[​IMG]
    Man, just look at that great paint and shiny clear coat! :p
     
    #12 Bart_Comstock, Feb 1, 2007
    Last edited by a moderator: Feb 4, 2007
  13. david diehl

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    WE were just talking on this in a General Class that I am taking.
    You will have a problem with that much Equiptment on a VEhicle.
    You need a switch that will shut off all receivers when you transmit a radio that is pushing that kind of wattage.
    but I will say. That is way too much Radios in a vehicle.
    I only use a Dual band IC-2720, and a Radio shack CB for WEather band, Laptop uses a Cingular wireless air card.
    No Scanner That way I don't hear of all the sherriff-nadoes when I am chasing
     
  14. Shawn Scovel

    Shawn Scovel Guest

    hmm, this is kinda weird for me.. I seem to have problems getting a lip mount to stay on at 70 mph vs the magnet. Actually happened to me the other day when i was on the interstate, i herd a mighty THUD, pulled off and found out my magnet antenna stayed and the 4 allen screws backed off on the lip mount, causing it to fall.

    -Shawn
     
  15. David Drummond

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    Good ol' Motorola NMO mounts.....best of the best!
     
  16. Andrew Pritchard

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    I've got all my antennas mounted on the trunk lid and have never had a single instance with one blowing over. I've got two magmount antennas and my big ham antenna is a trunk lip mount, not one has ever blown off. Never had any problems with them being too close either, each is about a foot apart. (I've got 3 on the trunk)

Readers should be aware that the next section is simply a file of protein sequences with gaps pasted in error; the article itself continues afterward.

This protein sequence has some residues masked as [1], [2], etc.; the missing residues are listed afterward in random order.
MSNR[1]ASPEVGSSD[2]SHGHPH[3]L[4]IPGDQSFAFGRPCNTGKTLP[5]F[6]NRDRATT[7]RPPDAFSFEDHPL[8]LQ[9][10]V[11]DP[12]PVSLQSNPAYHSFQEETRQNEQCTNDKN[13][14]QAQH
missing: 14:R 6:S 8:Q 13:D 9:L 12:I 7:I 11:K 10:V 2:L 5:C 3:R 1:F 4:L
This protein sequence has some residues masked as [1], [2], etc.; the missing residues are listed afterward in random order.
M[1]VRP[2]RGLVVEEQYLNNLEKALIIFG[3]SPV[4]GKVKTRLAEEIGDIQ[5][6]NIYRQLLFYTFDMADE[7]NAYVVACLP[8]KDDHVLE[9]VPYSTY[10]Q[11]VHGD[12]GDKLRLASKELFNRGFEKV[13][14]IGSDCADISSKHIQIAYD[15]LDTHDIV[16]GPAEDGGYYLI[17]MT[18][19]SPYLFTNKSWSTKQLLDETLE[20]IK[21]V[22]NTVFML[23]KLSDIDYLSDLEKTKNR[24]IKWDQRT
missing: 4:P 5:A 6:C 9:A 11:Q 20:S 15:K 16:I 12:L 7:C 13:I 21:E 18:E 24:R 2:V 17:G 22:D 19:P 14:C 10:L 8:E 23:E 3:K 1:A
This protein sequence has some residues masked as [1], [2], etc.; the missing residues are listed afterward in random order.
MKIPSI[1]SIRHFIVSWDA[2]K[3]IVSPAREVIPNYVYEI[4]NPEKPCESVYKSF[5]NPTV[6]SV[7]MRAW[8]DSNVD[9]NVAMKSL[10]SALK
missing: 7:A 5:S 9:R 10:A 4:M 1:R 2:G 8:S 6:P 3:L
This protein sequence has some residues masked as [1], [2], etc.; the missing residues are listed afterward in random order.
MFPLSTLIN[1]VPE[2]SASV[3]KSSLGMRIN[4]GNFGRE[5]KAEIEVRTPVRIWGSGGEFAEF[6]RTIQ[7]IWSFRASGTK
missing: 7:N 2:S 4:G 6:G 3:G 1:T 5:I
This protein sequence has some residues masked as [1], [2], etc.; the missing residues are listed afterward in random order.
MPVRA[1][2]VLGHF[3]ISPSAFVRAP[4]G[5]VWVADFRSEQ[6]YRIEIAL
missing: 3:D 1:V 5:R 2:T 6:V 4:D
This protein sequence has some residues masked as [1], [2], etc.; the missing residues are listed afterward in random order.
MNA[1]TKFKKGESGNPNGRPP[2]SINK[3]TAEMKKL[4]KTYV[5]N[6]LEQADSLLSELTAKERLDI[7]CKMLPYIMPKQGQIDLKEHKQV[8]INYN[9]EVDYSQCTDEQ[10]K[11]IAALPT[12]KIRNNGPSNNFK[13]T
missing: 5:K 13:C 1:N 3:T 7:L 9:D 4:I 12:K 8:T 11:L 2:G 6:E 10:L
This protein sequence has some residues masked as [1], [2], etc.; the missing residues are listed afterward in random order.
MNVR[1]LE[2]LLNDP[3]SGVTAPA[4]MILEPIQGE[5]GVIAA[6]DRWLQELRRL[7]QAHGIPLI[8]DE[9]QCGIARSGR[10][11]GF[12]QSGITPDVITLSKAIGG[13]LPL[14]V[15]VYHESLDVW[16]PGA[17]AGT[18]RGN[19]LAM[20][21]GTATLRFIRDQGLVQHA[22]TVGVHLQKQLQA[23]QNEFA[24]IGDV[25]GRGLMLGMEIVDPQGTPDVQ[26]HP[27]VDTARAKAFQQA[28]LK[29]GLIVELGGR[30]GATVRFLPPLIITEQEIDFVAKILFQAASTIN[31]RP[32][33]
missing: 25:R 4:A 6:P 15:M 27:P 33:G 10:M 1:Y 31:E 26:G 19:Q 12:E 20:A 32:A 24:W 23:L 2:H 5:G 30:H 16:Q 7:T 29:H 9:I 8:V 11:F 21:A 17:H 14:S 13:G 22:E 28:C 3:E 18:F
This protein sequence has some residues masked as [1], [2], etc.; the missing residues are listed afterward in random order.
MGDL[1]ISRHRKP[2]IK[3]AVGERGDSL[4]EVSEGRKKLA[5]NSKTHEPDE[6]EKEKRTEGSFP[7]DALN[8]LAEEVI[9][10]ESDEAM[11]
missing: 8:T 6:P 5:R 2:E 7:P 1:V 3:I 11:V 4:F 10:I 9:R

17. Jesse Risley

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    Get your scanner/receiver antennas as far away from transmitting antennas as possible. You can desensitize your scanner/receiver ("blow" the front end) if you have it on while you are transmitting via ham/two-way radio from an antenna that's simply too close. Be careful.
     
  18. J West

    J West EF3

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    Space all two-way radio antennas at least 1/4w apart from each other, based on the lowest frequency in use. Below is a quick guide for spacing to give you a general idea:

    VHF High (136-174 MHz) ~19 inch spacing
    UHF (430-470 MHz) ~6 inch spacing
    700/800 MHz ~3 inch spacing

    When scanners are used in the same vehicle as two-way gear, get the scanner antennas as far away from the other antennas as you can.

    In the case of CB antennas, other HF antennas and the like...It's impractical to try and maintain 1/4w spacing from other antennas, so get them as far away as you can. In my case, I've got a CB antenna spaced 19" from a VHF 1/4w antenna (hooked to a 110 watt radio) and there is no interaction between the two.

    YMMV.
     
  19. Jesse Risley

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    Here's my setup

    I have a 99 Silverado Z-91 and a 2005 Impala as chase vehicles. You can see that even my antenna patters are a bit close for comfort, so I always turn off the scanner when transmitting just to be safe.
     

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  20. David Drummond

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    That's interesting. I've been blowing out 50watts for years less than 12" from my scanner antenna and have yet to blow one out. It blocks reception when transmitting, but it comes right back when you unkey. Maybe Uniden scanners are just good like that.
     
  21. Hans Schroeder